What we really wanted to find out was how much of the Sparrow Racing League could be enjoyed for free, especially after throwing real money at Eververse Silver to obtain functionally useless, though visually amusing, masks from The Festival of the Lost.

To Bungie’s great credit, it truly is skill and dedication that stands Guardians in with the best chance of winning big with the loot. If you really want to treasure this event, the SRL Record Book Vol. 1 is available to buy from Tess for 1000 Silver (£7.99) and uniquely (after being patched) records and rewards exploits such as fastest laps/races, tricks landed and gates hit.

That’s fine if you want something for the record, but it does not offer any unfair advantage, since everyone can earn a new Sparrow for completing the SRL Quest issued by shipwright Amanda Holliday. This new Sparrow puts you in with the best possible chance of winning races, meaning that all there is left to stress about is the amount of time at your disposal to enjoy the luck of the RNG. If you feel cheated by the latter, Destiny is not the place for you. But with your reputation rising with Tess, the post-game drops do seem to become better. There’s really no need to purchase Mystery Bags when post-game loot is at least as cool.


"The crowds may be cheering temporarily in the SRL grandstands, but the heartland of Destiny is edging ever closer to becoming a wasteland."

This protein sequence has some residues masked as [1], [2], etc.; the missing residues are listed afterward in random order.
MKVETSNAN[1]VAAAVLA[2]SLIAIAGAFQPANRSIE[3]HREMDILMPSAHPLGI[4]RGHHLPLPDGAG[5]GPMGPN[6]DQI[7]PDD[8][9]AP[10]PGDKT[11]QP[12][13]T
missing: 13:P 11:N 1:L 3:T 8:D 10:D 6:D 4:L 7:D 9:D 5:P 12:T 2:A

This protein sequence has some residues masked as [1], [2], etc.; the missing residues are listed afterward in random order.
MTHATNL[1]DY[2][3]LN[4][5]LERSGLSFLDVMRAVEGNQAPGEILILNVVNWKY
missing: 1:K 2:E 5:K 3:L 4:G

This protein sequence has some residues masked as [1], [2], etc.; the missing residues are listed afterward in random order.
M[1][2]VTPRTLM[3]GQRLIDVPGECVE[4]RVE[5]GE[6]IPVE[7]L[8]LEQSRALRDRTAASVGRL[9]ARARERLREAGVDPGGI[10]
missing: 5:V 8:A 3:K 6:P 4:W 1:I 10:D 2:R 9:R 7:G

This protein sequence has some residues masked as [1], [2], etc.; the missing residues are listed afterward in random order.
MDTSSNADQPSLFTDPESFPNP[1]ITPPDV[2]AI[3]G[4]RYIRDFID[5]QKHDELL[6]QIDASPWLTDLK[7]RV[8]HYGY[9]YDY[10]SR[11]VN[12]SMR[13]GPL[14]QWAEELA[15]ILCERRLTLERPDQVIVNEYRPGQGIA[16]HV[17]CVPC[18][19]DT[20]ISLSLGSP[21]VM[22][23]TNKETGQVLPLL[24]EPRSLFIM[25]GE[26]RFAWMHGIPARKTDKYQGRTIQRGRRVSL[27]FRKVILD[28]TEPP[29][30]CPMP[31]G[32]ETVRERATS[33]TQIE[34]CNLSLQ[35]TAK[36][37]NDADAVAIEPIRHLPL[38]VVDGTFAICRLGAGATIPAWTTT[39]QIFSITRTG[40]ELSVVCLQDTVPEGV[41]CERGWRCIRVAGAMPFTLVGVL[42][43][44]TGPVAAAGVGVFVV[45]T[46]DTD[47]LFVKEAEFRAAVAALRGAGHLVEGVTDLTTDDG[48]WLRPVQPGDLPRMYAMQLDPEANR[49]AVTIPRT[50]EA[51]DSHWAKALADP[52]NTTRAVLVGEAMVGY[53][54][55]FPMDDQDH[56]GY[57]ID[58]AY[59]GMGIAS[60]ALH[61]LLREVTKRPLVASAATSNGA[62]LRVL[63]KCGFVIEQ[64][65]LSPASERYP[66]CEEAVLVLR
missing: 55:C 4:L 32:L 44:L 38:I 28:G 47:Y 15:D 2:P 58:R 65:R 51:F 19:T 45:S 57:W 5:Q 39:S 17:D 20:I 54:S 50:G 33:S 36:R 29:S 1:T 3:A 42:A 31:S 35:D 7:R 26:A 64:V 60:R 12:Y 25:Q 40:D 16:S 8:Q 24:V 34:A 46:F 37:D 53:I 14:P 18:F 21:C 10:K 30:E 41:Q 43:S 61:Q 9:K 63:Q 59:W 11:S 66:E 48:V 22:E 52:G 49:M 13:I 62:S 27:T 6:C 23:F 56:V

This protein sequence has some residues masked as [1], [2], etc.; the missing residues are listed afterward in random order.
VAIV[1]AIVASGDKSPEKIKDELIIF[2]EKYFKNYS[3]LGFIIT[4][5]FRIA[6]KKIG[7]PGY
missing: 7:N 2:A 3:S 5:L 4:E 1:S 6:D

We get the feeling that many Guardians will look back upon the inaugural SRL event with fondness. The one thing we may all justifiably begrudge is how, yet again, the Vault clutter is back to breaking point after finding room for armour with perks that only benefit racing. There simply needs to be a much better system for recording, if not storing, every unusual item that Guardians wish to treasure. Similar to the Exotic blueprints perhaps.

As for the rest of the Silver pickings, the new selection of Emotes is nowhere near as compelling as with the spook-filled Festival of the Lost. Legendary examples, that cost 500 Silver, include Air Guitar, Jazz Hands, Facepalm, Victory Wave an embarrassing Energetic Dance and sarcastic ‘we are not worthy’ Bow Down. Maybe the excitement just wore off, but the Carlton Dance and Thriller routine were much more essential. Similarly, the rare emotes such as Sad and Flip Coin don’t have the lol-appeal of ‘Oh, Please’ and ‘Booyah’.

But hey, it’s your money and maybe we will still be jealous.

In summary, we’re going to call the Sparrow Racing League a success as a standalone event that so many Guardians have been crying out for. It might’ve been more, at the very least a few more circuits to master, but as a ‘freebie’ there’s plenty to be getting on with.

It is, however, increasingly hard to suppress the concern that snacks such as these really cannot satisfy the appetite for greater challenges in the PvE End Game, while solving the balancing issues in PvP once and for all. The crowds may be cheering temporarily in the SRL grandstands, but the heartland of Destiny is edging ever closer to becoming a wasteland.

About the Author

Paul Davies